Sector - Modular
Modernisation through digitisation
In the government-commissioned Farmer Review – Modernise or Die – author Mark Farmer, called on the construction industry to adopt new and emerging technologies in order to address productivity gaps and the lack of cohesive digital applications.
Five years on, digitisation has still not been fully adopted and modular construction is only just being adopted main stream.
Construction Online spoke with James Chambers, regional director of Bluebeam UK and expert in construction digitalisation and technology about the progression of digitisation and how the industry is developing into eth digital age.
It’s been over five years since the Farmer report which called for the modernisation of the construction industry. Do you think the industry has moved on since then?
There has been some success, with both MMC and the use of technology within the industry moving forward. This has been slower than desired, but there have been other demands too. For example, there has rightly been a huge focus on building safety and quality as the industry responds to the legacy of the Grenfell tragedy. This has meant a lot of work at policy level but also within organisations which has realised that they need to tighten up or improve their own procedures.
Has the pandemic been the catalyst for the industry to accept newer technologies?
The pandemic has undoubtedly accelerated the use of technology in the sector, with companies having to move to a digital first mindset. However, the biggest change is cultural, with a massive shift to remote working. The construction sector has not traditionally embraced people working at home, particularly in certain job roles, but the pandemic proved that it could be done. In turn this has driven much better collaboration within businesses, with companies really focusing on getting the right technology and connections in place.
Will the recovery from the pandemic affect the use of technology?
Some solutions were implemented for a quick fix – I suspect that we’ll see movement in the next 12 months as people look for more comprehensive and relevant solutions, especially with software.
Government policy is looking to drive a more efficient and productive industry, but how will this affect smaller businesses further down the supply chain?
If they haven’t already, smaller businesses will need to adopt some level of digitisation, both in their processes and tools. But this should be seen as a positive. There are a number of tools available at relatively low cost that can help with efficiency and drive better project outcomes.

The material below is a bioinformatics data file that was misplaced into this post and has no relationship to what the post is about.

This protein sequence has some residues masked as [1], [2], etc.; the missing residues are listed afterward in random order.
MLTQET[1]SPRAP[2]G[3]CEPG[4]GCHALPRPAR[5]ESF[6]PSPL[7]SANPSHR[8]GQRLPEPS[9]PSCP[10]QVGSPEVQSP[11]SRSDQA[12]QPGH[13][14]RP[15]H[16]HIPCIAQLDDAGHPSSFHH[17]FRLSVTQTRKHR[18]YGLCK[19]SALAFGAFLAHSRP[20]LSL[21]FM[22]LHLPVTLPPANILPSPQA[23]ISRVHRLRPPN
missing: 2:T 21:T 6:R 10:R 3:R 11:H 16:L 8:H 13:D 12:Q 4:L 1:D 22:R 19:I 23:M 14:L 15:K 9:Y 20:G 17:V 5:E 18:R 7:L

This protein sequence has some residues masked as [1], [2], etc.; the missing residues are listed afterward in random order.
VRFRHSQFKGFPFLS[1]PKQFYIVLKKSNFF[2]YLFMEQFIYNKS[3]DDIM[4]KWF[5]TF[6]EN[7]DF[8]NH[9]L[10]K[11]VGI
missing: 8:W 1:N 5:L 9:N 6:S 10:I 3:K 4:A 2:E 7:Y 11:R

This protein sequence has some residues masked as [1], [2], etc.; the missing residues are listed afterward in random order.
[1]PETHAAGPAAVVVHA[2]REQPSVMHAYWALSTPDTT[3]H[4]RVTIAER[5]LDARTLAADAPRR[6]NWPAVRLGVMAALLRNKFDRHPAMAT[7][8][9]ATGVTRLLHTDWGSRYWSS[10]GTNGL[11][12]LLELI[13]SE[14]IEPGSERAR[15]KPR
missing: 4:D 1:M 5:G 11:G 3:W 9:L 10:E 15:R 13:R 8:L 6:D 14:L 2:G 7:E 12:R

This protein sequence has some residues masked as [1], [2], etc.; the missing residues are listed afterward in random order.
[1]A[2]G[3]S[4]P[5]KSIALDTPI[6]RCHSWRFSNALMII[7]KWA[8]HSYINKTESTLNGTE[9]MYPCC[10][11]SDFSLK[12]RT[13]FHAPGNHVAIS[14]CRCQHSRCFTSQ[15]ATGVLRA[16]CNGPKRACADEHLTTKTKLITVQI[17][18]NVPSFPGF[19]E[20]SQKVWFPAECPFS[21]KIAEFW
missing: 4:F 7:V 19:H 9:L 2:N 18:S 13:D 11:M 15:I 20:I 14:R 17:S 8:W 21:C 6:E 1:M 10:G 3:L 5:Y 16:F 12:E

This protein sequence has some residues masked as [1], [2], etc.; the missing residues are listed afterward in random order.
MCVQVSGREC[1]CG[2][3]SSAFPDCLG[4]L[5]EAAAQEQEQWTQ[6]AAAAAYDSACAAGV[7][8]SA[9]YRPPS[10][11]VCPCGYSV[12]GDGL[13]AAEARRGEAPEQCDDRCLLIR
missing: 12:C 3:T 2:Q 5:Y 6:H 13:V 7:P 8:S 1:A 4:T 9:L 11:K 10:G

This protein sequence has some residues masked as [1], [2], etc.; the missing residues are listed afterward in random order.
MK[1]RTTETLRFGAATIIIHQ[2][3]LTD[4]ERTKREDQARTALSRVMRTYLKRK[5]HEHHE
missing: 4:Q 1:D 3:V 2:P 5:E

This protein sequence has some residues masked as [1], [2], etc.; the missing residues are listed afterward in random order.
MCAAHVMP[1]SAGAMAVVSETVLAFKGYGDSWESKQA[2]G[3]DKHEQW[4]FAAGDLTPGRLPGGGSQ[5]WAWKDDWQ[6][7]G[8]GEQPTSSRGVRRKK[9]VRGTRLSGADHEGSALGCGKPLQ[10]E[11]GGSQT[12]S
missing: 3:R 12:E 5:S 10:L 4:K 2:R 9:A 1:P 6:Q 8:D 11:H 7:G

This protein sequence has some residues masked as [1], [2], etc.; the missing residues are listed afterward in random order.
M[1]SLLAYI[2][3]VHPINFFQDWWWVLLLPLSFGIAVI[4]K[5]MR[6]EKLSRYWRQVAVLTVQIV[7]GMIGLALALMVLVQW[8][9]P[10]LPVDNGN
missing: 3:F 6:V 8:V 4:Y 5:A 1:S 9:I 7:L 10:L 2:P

Where do you see digital technologies being used as standard and where is the industry lacking?
Collaboration software is a must to cope with a fragmented workforce and should lead to better quality and lower risk in projects, by bringing the right team together at the right time. Tools to help manage costs and understand carbon impacts will also be essential as the industry addresses economic and climate related challenges.
The industry is suffering from a skills crisis, does the industry currently have the skills to implement new technologies and innovations and can the modernisation of the industry help address the problem.
New tools offer faster, better ways of working and should be attraction factors for new entrants as they see an industry that is becoming more dynamic and innovative.
This will be helped in part because this new generation of construction workers will already be comfortable with technology and find it easy to adapt to change. We will see this reflected in user interface design over time too; don’t be surprised if we see more gamification and app-style delivery to create a smoother user experience, underpinned by community-focused tools to drive connections.
With more flexibility in working location too, we should hopefully see the removal of some barriers to recruitment and drive a more diverse, representative industry.
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